My family and I are not yet ready to pack cases for Bangladesh, but we are coming very close. If our visas are permitted we will begin the process of packing up this little house we have rented in Cumbria for six months and heading back.
It has been difficult readjusting to life as a British person but even harder for the kids who are, what is now termed, “Third Culture”. TCKs are children who have lived a significant time in another culture from their own and, as a result, don’t belong to either but inhabit a culture of their own – a ‘third’ culture. Our two have been prepared for this but the reality is never as easy as the theory and there have been highs as well as lows in their journey over here. Now we’re facing doing this all over again but in the other direction back to Bangladesh where they have to pick up again and face these traumas again.
We try to stay close as a family and make time to play games together and watch films together. We also read together and the books I chose for us all for this period of time were the excellent books from the Surya trilogy by Jamila Gavin. I had already read them so I knew they would be good and I knew they would resonate deeply with us all in this family. I would like to share with you why.
The series scans the lives of two children – brother and sister – growing up in India in 1947 when the British left and the country divided into Pakistan and India. There was terrible bloodshed and terror and Marvinder and her brother Jaspal see both as first their father is wrenched from them to study in Britain and fight in the war and second their village is destroyed by wave after wave of murderous avengers from Hindu, Muslim and Sikh sides.
We have all been watching Gandhi recently (see my previous blog) so know the history well and we know that Bangladesh still hurts after having gone through it all again with the war in 1971 with Pakistan. We see the scars everywhere but also see the hope. Having visited India earlier in the year (see my blog on that here) we were amazed to find that not much was different to Bangladesh and not a lot has changed since Kipling was writing about his Kim many decades before. So the first book in the series – The Wheel of Surya – really came alive to us. We even have the ‘long white road’ outside the gates of LAMB, our NGO.
But the journey has not even begun for these two young souls who find themselves violently separated, perhaps forever, from their mother and manage to stow away on a ship to get to England and find their father – now likely to be their only living relative. What they find shocks them and sends both Marvinder and Jaspal on separate roads in their lives.
The book describes life in 50s Britain superbly. In fact, I was surprised just how like life for me in the 70s it was too and shows just how little changed in that time. We went to the British War Museum earlier this year and there we walked around inside a WWII style British house. All I could think was “wow! This is so like my grandparent’s old house!” Just like Jaspal, I used to play in semi-destroyed bombed out buildings and alternately make gangs and hide from them too.
The second book, The Eye of the Horse describes the children’s attempts to return to India to see if they can find their mother (if she is alive) and continues to give emotive descriptions of life in both cultures. We become more aware of how Jaspal and Marvinder feel alienated from both cultures and, in that sense, make connections with our two children. My son loved Jaspal and his fighting ways – beating the school bully and his gang and becoming a gang hero in his own right known to his gang as ‘Hanuman’ – the monkey god. My daughter loved Marvinder who is falling in love with a love that can never be accepted in either culture, and also deepening her love for music through the violin. It was pure coincidence that my daughter took up the violin this year at the same time – but it did mean a special bond has formed between the two girls and across pages – especially as she too, has begun to have her impossible romances.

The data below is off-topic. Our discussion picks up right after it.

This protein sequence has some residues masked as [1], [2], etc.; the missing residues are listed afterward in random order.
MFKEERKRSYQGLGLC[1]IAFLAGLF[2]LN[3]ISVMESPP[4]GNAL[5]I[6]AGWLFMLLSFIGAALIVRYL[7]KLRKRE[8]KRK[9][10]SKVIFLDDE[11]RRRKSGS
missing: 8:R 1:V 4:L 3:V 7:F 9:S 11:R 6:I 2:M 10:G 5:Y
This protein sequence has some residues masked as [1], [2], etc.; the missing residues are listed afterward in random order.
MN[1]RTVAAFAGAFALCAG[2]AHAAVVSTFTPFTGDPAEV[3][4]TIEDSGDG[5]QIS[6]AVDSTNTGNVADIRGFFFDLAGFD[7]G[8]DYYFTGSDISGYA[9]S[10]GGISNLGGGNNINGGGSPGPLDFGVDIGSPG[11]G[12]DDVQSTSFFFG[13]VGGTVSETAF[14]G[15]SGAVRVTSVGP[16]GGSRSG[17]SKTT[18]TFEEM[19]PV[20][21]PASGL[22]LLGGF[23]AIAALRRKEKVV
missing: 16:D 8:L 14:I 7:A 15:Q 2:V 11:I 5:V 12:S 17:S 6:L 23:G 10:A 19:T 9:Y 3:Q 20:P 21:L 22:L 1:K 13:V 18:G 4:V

The third book, The Track of the Wind, completes the trilogy but does not leave a nice tidy finish. It is brilliant but quite uncomfortable in the way it ‘grows up’ with Jaspal and Marvinder as they turn into young people facing culture crisis – Marvinder as a young woman whom no one will marry because of her western ways and bearing the shame whilst, at the same time, not actually wanting to be married as a teenager; and Jaspal finding his identity as a Sikh but filled with anger and loathing aimed at all in his life. His is a more difficult story to stomach but one that, sadly, I have seen many times over the years as a teacher. Boys turning into men find anger and frustration hard to handle in any culture.
Although these books are aimed at older children, I would recommend them for any reader who has experience of life in the Asian subcontinent and/or Britain – especially if they have children. Gavin has done a wonderful job of presenting both cultures. Although the series is nearly twenty years old, I haven’t read any other story concerning Asia and Britain that conveys the essence of both so beautifully or so accurately. If you are looking for something a little different and far removed from the world of Harry Potter and friends, then these books are for you.
For my children and I, these stories have been a magical journey that have made connections for us across both worlds. It doesn’t stop the heartache of being away from one culture when in another, but it does make all of us – son, daughter, mother and father – feel that we are not alone and that others have been where we are, different though the context has been.
For that, we are forever grateful to Jamila Gavin and, of course, Marvinder and Jaspal.